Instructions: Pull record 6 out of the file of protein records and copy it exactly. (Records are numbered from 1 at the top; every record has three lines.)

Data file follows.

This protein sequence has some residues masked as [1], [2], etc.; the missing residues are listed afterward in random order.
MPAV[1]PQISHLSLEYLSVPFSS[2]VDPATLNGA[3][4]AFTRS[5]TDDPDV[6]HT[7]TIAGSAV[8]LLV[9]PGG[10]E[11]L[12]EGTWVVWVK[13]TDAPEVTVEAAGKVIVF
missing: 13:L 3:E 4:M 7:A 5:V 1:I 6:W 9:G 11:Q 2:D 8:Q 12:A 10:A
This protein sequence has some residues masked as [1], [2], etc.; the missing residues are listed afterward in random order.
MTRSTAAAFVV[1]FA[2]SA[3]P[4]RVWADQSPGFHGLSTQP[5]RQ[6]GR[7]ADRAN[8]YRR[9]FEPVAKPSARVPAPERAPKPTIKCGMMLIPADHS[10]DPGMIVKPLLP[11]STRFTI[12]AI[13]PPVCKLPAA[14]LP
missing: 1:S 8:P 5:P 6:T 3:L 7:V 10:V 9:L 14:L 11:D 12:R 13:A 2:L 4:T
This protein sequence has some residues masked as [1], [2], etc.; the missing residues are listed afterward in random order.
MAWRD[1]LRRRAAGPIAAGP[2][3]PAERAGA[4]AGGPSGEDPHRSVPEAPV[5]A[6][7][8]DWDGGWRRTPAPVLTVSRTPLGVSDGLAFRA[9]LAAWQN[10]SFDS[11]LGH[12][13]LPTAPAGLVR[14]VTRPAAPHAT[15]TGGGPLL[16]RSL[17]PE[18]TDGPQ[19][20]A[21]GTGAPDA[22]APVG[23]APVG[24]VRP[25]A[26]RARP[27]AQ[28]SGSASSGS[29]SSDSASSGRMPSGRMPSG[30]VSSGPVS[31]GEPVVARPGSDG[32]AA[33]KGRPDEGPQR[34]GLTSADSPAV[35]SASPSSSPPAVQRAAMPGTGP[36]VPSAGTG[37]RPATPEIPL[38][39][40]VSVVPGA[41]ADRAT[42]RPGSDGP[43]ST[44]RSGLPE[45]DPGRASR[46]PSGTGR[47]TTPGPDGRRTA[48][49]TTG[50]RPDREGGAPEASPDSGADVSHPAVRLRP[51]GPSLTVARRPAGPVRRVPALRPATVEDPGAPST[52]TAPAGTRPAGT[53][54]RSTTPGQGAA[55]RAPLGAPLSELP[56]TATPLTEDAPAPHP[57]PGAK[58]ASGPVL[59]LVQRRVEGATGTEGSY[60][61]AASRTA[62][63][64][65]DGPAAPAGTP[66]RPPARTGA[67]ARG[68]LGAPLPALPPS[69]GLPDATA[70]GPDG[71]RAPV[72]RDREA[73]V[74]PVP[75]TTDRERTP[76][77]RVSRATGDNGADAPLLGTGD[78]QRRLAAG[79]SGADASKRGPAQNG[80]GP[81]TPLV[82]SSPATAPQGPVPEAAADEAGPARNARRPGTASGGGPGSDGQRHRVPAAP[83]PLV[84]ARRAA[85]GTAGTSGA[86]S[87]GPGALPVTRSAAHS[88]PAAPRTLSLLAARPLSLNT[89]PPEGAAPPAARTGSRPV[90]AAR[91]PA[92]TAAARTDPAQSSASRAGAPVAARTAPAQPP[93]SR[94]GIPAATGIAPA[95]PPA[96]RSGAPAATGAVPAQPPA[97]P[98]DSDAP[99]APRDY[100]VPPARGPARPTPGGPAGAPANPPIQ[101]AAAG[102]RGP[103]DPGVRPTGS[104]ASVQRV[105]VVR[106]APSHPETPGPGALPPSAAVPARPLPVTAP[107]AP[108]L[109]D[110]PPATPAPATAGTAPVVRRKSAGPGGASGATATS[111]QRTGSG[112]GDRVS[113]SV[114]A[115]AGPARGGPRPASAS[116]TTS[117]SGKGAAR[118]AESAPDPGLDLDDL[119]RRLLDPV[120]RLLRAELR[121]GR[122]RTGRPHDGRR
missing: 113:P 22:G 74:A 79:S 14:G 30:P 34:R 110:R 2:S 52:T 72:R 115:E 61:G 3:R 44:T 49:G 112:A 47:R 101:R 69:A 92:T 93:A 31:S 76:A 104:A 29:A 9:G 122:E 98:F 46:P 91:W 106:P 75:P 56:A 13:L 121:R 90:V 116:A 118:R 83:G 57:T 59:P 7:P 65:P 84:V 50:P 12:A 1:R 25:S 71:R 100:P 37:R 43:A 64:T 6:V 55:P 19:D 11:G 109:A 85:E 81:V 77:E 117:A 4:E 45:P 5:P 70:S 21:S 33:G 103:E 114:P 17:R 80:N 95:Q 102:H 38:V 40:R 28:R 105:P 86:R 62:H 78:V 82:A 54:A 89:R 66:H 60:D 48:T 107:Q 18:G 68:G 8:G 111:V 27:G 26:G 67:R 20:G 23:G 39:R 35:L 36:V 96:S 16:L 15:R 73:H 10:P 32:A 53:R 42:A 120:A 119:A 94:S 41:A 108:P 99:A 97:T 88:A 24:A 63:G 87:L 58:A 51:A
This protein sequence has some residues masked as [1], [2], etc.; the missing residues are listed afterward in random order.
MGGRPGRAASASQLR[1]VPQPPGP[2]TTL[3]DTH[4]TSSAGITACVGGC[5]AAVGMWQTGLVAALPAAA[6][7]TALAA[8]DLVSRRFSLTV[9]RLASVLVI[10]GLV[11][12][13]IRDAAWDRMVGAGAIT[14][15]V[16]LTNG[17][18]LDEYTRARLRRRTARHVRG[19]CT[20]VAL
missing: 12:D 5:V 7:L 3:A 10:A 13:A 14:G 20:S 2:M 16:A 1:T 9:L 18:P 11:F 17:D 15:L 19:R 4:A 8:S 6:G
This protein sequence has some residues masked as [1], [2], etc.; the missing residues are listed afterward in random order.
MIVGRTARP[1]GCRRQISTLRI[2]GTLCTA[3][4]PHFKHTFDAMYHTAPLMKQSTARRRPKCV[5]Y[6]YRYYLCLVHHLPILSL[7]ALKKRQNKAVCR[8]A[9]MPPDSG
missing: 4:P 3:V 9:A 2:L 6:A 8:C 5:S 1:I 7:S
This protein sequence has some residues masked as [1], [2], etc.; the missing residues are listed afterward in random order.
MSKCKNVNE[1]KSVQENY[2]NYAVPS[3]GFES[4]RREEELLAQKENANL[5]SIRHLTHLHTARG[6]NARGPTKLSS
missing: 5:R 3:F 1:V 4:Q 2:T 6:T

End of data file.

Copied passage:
This protein sequence has some residues masked as [1], [2], etc.; the missing residues are listed afterward in random order.
MSKCKNVNE[1]KSVQENY[2]NYAVPS[3]GFES[4]RREEELLAQKENANL[5]SIRHLTHLHTARG[6]NARGPTKLSS
missing: 5:R 3:F 1:V 4:Q 2:T 6:T